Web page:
Cornell University, in collaboration with The University of Queensland, has created a Massive Open Online Course on sharks titled ‘Sharks! Global Biodiversity, Biology and Conservation.’

The course is free and focuses on the total diversity of living cartilaginous fishes — the large group of about 1,200 living species that includes the sharks, rays and ratfishes.

“Our course will be free to anyone in the world with an Internet connection,” said Prof.William Bemis, ecology and evolutionary biology, an instructor for the course. “We thought this might help to spread our global conservation message that shark populations need help if we are to prevent further declines and possible extinctions.”

New research and technologies are making significant contributions to the way in which scientists study and understand sharks. He said exploring these new developments will be an important component of the course.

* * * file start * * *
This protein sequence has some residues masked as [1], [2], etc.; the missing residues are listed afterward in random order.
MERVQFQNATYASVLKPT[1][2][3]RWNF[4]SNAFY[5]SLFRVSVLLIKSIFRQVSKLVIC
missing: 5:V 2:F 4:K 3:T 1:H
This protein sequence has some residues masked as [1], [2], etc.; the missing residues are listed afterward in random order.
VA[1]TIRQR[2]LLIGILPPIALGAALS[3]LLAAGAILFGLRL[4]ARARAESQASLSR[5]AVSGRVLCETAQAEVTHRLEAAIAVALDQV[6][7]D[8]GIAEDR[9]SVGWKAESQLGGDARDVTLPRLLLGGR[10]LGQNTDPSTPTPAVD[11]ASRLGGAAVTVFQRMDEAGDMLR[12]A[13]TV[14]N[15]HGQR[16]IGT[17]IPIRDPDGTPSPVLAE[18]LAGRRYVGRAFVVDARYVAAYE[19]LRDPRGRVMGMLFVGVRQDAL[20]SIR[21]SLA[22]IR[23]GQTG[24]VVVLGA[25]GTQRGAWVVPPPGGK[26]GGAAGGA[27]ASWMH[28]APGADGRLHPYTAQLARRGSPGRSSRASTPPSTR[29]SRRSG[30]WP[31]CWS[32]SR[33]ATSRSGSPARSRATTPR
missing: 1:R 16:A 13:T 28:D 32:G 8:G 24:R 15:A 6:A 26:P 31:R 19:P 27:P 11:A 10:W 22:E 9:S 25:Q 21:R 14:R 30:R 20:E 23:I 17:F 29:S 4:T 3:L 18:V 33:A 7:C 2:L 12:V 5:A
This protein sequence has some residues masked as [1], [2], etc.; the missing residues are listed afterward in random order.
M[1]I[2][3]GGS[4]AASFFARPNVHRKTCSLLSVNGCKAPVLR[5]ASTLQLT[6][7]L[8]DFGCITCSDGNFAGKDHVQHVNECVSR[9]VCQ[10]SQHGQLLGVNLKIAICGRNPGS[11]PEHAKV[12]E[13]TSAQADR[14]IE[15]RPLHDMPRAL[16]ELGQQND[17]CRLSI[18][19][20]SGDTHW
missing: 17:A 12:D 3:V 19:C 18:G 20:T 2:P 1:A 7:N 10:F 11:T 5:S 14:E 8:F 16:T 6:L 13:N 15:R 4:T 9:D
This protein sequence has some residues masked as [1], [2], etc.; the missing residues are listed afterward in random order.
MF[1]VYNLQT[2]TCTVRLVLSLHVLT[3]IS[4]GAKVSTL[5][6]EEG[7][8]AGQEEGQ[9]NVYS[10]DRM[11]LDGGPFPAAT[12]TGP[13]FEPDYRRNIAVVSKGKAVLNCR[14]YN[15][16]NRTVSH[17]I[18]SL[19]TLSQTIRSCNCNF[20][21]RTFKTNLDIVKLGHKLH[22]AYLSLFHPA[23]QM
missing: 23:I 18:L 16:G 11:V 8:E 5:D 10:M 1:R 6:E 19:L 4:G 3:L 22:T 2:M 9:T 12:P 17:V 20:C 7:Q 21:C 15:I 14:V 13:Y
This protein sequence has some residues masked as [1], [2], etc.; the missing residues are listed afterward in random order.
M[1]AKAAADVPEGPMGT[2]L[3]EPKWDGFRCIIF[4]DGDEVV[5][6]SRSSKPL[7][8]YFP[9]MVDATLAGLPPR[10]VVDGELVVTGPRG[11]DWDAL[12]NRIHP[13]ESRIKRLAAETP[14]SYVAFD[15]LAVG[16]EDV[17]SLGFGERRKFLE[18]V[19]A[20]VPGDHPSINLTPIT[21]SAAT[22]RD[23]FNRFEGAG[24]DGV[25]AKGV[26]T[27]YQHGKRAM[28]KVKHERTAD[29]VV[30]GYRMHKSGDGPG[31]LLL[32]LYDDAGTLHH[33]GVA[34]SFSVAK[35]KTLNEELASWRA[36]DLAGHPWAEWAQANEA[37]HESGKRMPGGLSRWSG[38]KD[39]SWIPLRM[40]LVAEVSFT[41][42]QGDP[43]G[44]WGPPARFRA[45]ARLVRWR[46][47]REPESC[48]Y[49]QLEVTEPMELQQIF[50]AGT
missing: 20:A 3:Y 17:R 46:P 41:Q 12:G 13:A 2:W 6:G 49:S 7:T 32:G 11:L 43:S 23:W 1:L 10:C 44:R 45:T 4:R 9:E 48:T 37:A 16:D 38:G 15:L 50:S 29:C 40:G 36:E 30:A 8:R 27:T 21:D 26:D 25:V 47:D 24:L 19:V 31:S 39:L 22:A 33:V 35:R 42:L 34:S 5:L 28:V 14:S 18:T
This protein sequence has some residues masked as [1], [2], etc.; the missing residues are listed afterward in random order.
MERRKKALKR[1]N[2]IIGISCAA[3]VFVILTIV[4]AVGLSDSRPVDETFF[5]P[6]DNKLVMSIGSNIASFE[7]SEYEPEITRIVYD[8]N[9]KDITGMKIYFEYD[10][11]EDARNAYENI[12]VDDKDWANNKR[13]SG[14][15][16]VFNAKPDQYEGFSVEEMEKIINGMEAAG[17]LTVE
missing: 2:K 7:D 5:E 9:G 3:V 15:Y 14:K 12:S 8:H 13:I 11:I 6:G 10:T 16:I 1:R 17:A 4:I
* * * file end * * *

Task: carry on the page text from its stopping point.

“Students will have opportunities to track wild sharks, engage via our discussion board with course enrollees from around the world, learn tips for visiting local aquariums to study sharks, and see original research images documenting key biological concepts,” Bemis said.

Prof. Ian Tibbetts, biology, University of Queensland, called the course an opportunity to understand shark evolution and learn from global experts in the field.

You can sign up for the course at


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